As a pro Hearthstone player and effective altruist, nicely done! If your son is interested in a free lesson I'd be happy to help him improve his game as a reward for his generosity (though I haven't played arena in a while).
Coursera just started a course called Experimentation for Improvement. Is anyone interested in taking it together?
I buy a lot of berries, and I've heard conflicting opinions on the health risks of organic vs regular berries (and produce in general). My brief Google research seems to indicate that there's little additional risk if any from non-organic prodce, but if anyone knows more about the subject, I'd appreciate some evidence.
This was the first Coursera course I took! Highly recommended, if anyone's still on the fence.
A career question, asked with EA aims in mind, that will hopefully be relevant to many other LW members.
I am considering CS research as a career path, probably in one of AI/ML/distributed systems. I'm currently working as a software developer and I have done extensive MOOC work to pick up a CS background in terms of coursework, but my undergraduate degree is in math and I have no published research.
If I decide that getting a PhD was worthwhile and wanted to apply to good programs, where would I start building my resume and skills? Independent research project? Sufficiently impressive projects within my current company? Should I just get a master's and see how that goes?
Alternately, is it possible to get involved with industry research without a PhD? What would such a career path look like?
Thoughts on any or all of the above questions, suggestions for people to talk to, etc. would be much appreciated.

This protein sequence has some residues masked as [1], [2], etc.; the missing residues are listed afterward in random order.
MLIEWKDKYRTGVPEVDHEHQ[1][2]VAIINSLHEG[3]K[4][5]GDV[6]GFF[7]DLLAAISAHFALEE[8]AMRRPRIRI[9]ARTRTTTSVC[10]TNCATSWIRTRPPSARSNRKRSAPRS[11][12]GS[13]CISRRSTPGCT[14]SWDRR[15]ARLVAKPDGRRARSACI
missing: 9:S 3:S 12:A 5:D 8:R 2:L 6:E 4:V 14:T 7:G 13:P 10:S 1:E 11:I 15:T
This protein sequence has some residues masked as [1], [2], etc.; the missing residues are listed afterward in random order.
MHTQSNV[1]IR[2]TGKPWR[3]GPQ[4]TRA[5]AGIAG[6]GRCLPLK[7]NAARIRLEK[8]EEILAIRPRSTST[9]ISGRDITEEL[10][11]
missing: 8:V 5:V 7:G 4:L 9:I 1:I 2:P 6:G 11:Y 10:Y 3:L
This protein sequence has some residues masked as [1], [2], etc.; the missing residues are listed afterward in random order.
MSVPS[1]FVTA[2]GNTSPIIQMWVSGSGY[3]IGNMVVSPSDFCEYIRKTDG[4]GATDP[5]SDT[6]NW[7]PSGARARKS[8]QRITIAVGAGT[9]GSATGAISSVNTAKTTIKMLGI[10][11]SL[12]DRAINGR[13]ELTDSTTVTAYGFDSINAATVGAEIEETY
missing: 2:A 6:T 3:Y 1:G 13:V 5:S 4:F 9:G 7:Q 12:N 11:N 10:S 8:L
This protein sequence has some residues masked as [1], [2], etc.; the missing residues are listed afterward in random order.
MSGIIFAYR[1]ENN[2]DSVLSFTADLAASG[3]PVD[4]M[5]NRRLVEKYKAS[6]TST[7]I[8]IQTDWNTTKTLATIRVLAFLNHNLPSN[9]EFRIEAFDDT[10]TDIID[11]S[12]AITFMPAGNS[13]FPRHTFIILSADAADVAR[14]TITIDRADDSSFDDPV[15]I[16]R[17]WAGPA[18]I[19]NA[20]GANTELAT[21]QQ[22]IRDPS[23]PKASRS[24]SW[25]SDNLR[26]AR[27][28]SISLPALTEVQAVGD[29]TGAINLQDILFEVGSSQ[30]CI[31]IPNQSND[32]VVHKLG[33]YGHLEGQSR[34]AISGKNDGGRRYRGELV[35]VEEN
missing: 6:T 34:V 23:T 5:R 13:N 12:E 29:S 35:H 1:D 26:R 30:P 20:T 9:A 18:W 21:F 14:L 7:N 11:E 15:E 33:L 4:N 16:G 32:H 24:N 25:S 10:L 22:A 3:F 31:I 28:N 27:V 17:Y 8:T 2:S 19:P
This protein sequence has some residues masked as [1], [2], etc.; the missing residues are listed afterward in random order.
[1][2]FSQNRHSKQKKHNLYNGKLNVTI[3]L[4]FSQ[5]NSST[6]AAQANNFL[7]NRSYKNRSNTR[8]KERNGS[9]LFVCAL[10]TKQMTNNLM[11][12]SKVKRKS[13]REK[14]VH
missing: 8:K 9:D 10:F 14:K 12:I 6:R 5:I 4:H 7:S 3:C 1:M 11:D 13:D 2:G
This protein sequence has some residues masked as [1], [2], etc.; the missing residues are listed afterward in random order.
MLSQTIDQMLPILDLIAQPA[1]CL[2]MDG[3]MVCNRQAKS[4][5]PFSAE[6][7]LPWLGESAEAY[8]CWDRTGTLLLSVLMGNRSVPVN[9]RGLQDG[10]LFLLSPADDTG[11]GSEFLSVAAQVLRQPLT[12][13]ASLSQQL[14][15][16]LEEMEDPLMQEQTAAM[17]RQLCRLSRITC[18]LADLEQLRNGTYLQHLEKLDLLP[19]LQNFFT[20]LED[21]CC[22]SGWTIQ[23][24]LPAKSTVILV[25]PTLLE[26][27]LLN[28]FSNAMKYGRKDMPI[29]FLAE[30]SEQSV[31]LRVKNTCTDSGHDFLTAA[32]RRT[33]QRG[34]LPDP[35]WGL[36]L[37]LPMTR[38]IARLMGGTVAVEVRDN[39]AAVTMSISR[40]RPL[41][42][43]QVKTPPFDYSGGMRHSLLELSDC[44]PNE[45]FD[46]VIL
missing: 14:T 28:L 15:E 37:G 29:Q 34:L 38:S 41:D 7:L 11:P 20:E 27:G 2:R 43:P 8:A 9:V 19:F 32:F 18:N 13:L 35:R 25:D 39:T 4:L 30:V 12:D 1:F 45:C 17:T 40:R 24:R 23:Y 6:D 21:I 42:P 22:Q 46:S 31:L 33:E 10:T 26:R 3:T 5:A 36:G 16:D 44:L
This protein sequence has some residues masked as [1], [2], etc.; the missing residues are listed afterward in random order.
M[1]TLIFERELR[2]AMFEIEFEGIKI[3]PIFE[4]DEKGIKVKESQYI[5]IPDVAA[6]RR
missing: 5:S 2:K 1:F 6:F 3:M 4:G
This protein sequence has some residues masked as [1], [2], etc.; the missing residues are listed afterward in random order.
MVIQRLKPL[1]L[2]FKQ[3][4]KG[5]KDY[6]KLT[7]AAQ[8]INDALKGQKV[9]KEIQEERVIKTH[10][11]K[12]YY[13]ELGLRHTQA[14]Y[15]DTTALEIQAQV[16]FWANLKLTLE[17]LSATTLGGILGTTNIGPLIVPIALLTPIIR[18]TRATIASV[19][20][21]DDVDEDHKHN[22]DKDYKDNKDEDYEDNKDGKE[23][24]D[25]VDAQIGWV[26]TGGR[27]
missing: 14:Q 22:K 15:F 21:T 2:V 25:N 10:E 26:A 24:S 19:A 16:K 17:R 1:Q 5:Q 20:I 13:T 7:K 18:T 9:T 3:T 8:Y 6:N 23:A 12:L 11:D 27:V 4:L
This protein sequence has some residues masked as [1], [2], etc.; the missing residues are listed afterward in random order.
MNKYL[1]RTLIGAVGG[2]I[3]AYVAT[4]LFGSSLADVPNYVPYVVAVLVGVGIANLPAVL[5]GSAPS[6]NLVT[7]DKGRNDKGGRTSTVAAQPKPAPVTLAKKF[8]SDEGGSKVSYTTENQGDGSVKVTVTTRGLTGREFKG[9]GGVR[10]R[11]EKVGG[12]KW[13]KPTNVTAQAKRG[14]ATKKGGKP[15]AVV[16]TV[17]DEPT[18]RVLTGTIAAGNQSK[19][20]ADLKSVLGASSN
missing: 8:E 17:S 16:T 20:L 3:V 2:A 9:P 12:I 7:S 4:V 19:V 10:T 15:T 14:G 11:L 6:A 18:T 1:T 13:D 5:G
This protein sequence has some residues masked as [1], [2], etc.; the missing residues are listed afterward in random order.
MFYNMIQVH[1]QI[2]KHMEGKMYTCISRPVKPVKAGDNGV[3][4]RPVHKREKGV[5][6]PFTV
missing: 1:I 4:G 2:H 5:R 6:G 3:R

I'm currently making progress through Information Theory (http://videolectures.net/course_information_theory_pattern_recognition/) and I'm considering trying the upcoming Coursera course on Discrete Optimization (https://www.coursera.org/course/optimization) or the one on scientific computing (https://www.coursera.org/course/scicomp), though I'd prefer the latter. I'm open to studying just about any quantitative topic, though - name a MOOC or subject and ask me if I'm interested.
I am looking into noise reduction options for sleeping - I'm a side sleeper, and the foam insert earplugs I've been using so far are extremely uncomfortable to sleep on. It is surprisingly hard to find a comprehensive guide for this that's not trying to sell you something. Do any of the sleep hackers around here have suggestions?
(If this is more appropriate for the stupid questions thread, let me know.)
That sounds great. I haven't finished the first week's material yet, but I'm planning to tackle it tomorrow, and I assume the difficulty/commitment is comparable to Game Theory 1. I'll message you both with contact info.
I'm still on the fence regarding Network Analysis (though I haven't started the work yet, so that may not longer be an option) and Discrete Optimization - I'd be curious to hear your thoughts on both. I'm currently finishing up Bioinformatics Algorithms I, which also had an extremely high workload, so I'm inclined to lean towards fewer total classes unless I've underestimated how relevant or engaging those particular courses are.
I've been able to buy from the CVS website several times in the past couple months, and even though they're sold out online now, they have some (sparse) in-store availability listed. Worth checking there, Walgreens, etc. periodically.